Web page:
Tainted water shipments continue at Vermont Yankee
BRATTLEBORO — Vermont Yankee administrators have shipped away nearly 700,000 gallons of contaminated groundwater as they continue to deal with leaks into the plant's turbine building.
The problem is persistent: Joe Lynch, a senior government affairs manager for Entergy, said Thursday that the water-intrusion rate now is 600 to 800 gallons daily.
But that's a big decrease from the thousands of gallons of water leaking into the building each day when flows were at their worst a few years ago. Lynch credited ongoing efforts to identify and address places where water is entering the structure.
"Overall, it's been a success," he said.
After Vermont Yankee shut down in December 2014, administrators noticed increasing amounts of water leaching into the lower level of the turbine building. Officials have said the problem was exacerbated by the lack of heat from power production: That heat previously had caused some water to evaporate.
The water issue first became public in a federal Nuclear Regulatory Commission inspection report in early 2016. Soon after, photos emerged showing water stored in commercially available swimming pools.
Entergy and federal regulators have said that was a short-term solution to deal with high volumes of water. Since then, the water — which is tainted by low levels of radioactivity because of its contact with the turbine building — has been collected and shipped via tanker truck to a disposal facility in Tennessee.
Those shipments now total 695,000 gallons, Lynch told Vermont Nuclear Decommissioning Citizens Advisory Panel members Thursday night in Brattleboro. Another disposal truck left the plant Monday.
The current intrusion rate is a few hundred gallons higher than Lynch reported last fall. But he said that's "primarily due to seasonal fluctuations in groundwater."
"The (water) table does move up and down over the course of the year, and typically in the winter/springtime we see that rise," Lynch said. "So we don't see that as any additional water coming in from unidentified sources."
He added that "we continue to focus our efforts to reduce the water entering into the turbine building." That effort, Lynch said. "has shown significant decreases in the overall intrusion rate."
Lynch offered several other updates on Vermont Yankee issues at Thursday's meeting, including:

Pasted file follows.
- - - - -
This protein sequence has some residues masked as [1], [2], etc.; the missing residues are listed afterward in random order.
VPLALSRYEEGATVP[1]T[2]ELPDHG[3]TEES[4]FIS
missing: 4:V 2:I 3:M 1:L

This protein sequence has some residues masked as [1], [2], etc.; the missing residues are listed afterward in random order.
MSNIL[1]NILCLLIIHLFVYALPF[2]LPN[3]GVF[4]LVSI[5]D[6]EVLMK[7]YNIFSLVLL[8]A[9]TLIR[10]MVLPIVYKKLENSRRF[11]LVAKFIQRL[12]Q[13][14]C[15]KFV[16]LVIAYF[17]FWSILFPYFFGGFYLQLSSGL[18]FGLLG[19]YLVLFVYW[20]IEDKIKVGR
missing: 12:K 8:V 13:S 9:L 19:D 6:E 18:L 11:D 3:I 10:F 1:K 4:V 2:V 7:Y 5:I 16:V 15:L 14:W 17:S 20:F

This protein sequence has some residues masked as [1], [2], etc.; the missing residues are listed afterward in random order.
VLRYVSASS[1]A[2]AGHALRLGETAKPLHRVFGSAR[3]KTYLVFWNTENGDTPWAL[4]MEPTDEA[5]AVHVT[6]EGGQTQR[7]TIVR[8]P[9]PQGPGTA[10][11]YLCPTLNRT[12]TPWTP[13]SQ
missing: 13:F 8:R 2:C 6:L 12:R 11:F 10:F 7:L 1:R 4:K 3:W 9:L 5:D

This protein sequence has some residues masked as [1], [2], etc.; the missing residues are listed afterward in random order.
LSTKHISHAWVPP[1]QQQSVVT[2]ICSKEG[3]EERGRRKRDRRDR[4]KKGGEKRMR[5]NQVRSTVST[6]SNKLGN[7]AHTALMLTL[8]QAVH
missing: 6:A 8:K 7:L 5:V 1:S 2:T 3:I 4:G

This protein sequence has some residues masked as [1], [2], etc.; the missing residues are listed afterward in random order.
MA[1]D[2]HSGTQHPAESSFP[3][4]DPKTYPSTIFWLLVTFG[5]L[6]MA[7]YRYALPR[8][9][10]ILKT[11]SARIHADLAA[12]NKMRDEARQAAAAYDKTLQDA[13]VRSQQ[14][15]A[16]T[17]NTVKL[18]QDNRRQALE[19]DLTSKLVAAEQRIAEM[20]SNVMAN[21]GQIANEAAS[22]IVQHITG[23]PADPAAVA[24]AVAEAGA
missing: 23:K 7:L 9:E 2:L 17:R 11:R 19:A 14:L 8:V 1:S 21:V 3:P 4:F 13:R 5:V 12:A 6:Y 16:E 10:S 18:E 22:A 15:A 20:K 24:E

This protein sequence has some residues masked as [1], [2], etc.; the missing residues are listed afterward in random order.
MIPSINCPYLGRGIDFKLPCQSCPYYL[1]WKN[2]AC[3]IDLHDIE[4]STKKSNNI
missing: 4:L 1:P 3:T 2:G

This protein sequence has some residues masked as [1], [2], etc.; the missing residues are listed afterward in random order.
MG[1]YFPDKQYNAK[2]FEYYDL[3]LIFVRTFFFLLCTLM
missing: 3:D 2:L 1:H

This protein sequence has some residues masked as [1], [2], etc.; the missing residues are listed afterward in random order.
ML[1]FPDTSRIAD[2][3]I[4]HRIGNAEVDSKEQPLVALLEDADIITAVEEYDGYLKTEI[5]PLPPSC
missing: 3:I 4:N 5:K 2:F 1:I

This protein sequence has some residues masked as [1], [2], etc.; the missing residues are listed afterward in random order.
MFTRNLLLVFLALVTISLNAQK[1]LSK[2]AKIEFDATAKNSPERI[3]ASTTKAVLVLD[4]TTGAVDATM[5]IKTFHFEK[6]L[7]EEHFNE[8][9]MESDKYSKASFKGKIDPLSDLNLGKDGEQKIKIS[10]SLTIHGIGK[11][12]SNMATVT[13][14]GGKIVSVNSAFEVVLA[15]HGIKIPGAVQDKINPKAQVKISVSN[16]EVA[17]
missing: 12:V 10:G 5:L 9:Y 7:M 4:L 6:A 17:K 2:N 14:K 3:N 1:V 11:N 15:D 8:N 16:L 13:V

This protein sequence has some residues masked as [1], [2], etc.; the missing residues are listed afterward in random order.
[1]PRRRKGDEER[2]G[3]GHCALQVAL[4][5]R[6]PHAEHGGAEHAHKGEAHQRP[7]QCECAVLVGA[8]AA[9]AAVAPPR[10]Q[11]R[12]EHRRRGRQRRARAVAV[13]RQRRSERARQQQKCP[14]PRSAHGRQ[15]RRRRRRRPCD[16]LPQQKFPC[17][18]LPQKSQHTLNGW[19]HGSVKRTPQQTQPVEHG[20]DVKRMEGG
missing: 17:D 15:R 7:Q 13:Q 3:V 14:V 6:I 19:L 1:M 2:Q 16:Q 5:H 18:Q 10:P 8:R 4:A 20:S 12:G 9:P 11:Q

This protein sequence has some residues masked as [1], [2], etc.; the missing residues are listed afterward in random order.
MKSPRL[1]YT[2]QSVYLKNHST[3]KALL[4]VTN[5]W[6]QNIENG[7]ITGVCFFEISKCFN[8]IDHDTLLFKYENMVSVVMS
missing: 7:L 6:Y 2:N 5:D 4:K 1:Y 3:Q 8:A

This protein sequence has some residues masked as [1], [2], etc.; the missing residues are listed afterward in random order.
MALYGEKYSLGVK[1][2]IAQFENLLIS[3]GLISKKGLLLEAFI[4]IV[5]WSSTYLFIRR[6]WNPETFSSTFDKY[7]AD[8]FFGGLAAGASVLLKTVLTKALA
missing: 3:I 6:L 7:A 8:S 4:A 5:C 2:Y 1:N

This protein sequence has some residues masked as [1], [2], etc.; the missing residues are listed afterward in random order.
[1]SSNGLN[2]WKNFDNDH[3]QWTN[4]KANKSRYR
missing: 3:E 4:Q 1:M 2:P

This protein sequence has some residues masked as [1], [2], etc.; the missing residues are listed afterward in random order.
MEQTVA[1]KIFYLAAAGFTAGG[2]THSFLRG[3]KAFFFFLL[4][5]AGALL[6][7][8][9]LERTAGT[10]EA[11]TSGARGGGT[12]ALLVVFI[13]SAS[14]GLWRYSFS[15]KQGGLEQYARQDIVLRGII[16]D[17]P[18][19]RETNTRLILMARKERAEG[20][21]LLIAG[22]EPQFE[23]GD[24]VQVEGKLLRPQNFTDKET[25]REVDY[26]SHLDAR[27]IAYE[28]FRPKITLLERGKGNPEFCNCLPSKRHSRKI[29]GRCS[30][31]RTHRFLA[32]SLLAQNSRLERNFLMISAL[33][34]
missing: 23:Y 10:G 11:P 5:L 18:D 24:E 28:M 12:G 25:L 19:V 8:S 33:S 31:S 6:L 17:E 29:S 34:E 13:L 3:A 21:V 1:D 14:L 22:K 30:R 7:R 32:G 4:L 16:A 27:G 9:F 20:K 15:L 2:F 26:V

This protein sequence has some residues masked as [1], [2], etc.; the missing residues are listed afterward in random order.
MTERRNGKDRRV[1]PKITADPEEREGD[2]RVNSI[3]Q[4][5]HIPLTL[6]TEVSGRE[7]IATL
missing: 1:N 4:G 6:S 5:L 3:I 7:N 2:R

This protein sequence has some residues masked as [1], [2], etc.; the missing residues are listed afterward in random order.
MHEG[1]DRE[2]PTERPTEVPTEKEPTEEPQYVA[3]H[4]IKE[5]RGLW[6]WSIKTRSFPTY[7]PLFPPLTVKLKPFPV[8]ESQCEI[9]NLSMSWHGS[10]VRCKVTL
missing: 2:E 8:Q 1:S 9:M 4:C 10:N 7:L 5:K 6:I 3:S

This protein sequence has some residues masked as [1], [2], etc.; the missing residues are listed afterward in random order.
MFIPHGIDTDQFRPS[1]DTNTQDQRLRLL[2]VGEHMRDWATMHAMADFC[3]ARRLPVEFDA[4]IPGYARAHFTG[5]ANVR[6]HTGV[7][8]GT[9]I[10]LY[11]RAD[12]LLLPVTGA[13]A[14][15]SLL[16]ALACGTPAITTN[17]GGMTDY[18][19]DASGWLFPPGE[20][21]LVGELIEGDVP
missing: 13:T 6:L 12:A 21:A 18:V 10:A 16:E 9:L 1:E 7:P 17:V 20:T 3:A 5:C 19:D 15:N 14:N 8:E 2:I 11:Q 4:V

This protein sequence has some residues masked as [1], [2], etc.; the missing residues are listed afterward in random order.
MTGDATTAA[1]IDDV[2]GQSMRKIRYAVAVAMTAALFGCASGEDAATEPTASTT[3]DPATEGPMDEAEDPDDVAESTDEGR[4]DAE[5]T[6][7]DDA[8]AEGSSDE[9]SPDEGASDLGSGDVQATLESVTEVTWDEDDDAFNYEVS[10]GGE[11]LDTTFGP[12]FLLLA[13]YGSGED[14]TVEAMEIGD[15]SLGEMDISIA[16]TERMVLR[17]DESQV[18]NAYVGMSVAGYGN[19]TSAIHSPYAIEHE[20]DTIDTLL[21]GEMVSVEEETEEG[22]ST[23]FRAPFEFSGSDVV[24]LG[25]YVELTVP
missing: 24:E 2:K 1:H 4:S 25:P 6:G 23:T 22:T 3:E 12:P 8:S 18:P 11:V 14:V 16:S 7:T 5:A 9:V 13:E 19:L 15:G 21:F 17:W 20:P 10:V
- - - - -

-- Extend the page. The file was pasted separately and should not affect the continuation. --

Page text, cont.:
- Crews are continuing work on a project designed to shrink the plant's high-security "protected area."
State regulators last year approved the project, which will decrease the protected area from 10.5 acres to 1.3 acres.
The change will take effect when all of the plant's radioactive spent fuel is moved into casks stored on two concrete pads.
"What this will allow us to do is have security focus on fuel, which is obviously the most important asset on the site," Lynch said.
By downsizing the protected area, Entergy expects to save $1.2 million per month. Lynch said the change also could make decommissioning easier because it "will allow a little bit better access to the rest of the site."
- The effort to move Vermont Yankee's spent fuel into sealed casks is still on hold as crews perform precautionary inspections.
The NRC and Entergy recently reported that a potential issue emerged at another nuclear site involving casks made by Holtec International, the same company that manufactured Vermont Yankee's casks.
The NRC initially reported the problem as a loose bolt, but the plant's decommissioning director on Thursday said that's not entirely accurate: He described it as a "small threaded component."
At this point, no problems have been identified in Vernon.
"We're still in that (inspection) process right now," Lynch said. "I don't have the expected date when we would pick up the campaign. But this is an effort that we feel is very important to make sure that we don't have the same type of issue that was identified to us."
- Vermont Yankee's decommissioning trust fund - the primary source for cleanup money - grew in 2017 despite Entergy continuing to make withdrawals.
The fund started 2017 at $561.6 million and ended the year at $581.5 million, Lynch said.
Entergy took out $36.9 million last year, and there were $4.2 million in fund expenses, which are mostly taxes. But the fund grew by $61 million due to investment gains.
That continues a trend of strong market performance that has boosted the trust fund recently.
Mike Faher can be contacted at firstname.lastname@example.org.
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